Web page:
Each May at Commencement, Wheaton sends graduates off into the world to pursue their hopes, dreams and careers. Judging by a survey of the most recent graduates, the members of the Class of 2014 are doing well. Ninety-eight percent of those who responded have been successful in achieving their professional aspirations within six months of graduating from Wheaton.
22% Graduate or professional school
6% Volunteer and National service (including AmeriCorps, City Year)
4% Fellowships–Fulbright (9), Watson (2), other (2)
Data based on a knowledge rate of 70 percent for the Class of 2014
Overall, the Class of 2014 had 376 graduating seniors. According to a survey conducted by Wheaton in which 255 members of the Class of 2014 responded, 63 percent were employed, 22 percent were in graduate school, and 13 percent were involved in competitive fellowships, internships or national service as their primary activity within six months of graduation.
“Results like this compare favorably to any institution in the country. Wheaton continues to attract great students who do amazing things while they are here and after they graduate,” said Wheaton College President Dennis M. Hanno. “What’s impressive is the variety of ways that our newest graduates find success. That speaks to both the quality and flexibility of our programs, and most importantly, it affirms the value of a Wheaton education.”
The National Association of Colleges and Employers (NACE) is collecting data from institutions of higher education that volunteer the information. NACE is the leading source of information on the employment of college graduates. It also forecasts trends in the job market, and tracks starting salaries, and recruiting and hiring practices.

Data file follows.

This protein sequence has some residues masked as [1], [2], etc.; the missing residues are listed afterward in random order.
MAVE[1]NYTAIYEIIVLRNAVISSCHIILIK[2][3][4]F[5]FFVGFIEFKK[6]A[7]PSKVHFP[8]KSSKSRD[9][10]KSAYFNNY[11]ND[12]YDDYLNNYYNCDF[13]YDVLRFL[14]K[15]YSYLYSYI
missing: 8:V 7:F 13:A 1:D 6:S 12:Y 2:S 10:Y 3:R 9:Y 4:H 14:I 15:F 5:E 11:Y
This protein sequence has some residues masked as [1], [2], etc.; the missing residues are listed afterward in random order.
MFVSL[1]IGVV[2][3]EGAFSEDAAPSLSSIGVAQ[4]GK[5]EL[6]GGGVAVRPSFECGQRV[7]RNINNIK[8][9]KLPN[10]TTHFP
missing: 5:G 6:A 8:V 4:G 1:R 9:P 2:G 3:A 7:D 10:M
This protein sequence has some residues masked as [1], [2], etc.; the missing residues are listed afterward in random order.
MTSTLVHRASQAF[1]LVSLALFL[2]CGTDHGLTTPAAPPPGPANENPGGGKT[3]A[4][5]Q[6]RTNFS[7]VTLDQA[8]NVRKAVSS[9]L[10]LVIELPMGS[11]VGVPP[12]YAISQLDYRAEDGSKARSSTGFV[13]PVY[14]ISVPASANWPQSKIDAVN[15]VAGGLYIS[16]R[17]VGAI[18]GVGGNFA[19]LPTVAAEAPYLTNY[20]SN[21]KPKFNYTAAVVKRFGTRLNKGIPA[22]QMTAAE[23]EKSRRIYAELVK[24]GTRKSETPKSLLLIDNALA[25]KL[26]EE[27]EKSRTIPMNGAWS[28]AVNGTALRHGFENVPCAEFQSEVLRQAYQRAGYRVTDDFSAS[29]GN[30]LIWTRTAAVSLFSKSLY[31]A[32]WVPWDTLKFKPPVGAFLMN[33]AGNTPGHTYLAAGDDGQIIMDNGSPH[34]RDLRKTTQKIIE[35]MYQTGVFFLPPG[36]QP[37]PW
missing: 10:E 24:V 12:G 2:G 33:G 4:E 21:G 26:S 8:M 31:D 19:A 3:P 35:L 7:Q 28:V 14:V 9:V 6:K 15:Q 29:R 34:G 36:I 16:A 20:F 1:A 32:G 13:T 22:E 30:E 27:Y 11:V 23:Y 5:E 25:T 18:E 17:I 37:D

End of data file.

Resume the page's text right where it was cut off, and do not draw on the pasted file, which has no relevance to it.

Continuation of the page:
Wheaton’s survey results will become a part of the national picture on outcomes in higher education, and the college will be able to benchmark its own results against similar colleges.
“In looking at a few studies like this from other colleges, we are above average on full-time employment, graduate school participation, and service and fellowships,” said Paul Prewitt-Freilino, director of institutional research at Wheaton. “The NACE standard is to uncover information on 65 percent of alumni. Wheaton hit a 70 percent knowledge rate in this first comprehensive effort that gathered data from many sources.”
Starting in fall 2014, the Office of Institutional Research, the Office of the Registrar, the Filene Center for Academic Advising and Career Services, the Advancement Division, and faculty members collaborated to collect and examine data from senior exit surveys. Social media resources, including LinkedIn and Facebook, and follow-up print mailings and emails also were used to gather information. And the National Student Clearinghouse of registrar data was used to check for graduate school enrollment.
“There is a great deal of discussion and pressure on colleges to demonstrate employment or graduate school outcomes. This pressure is from the media, the general public, and state and federal government officials,” said Prewitt-Freilino.
“President Obama’s efforts to design a college ranking system to assess the value of various colleges and even tie federal student aid to performance is an ongoing effort. And accreditation organizations like the New England Association of Schools and Colleges ask colleges to address these outcomes in their self-studies for continued accreditation. It is important for the college to ensure that graduates have the preparation to achieve their professional goals. Wheaton also wants to document the college’s success in preparing students for life after college.”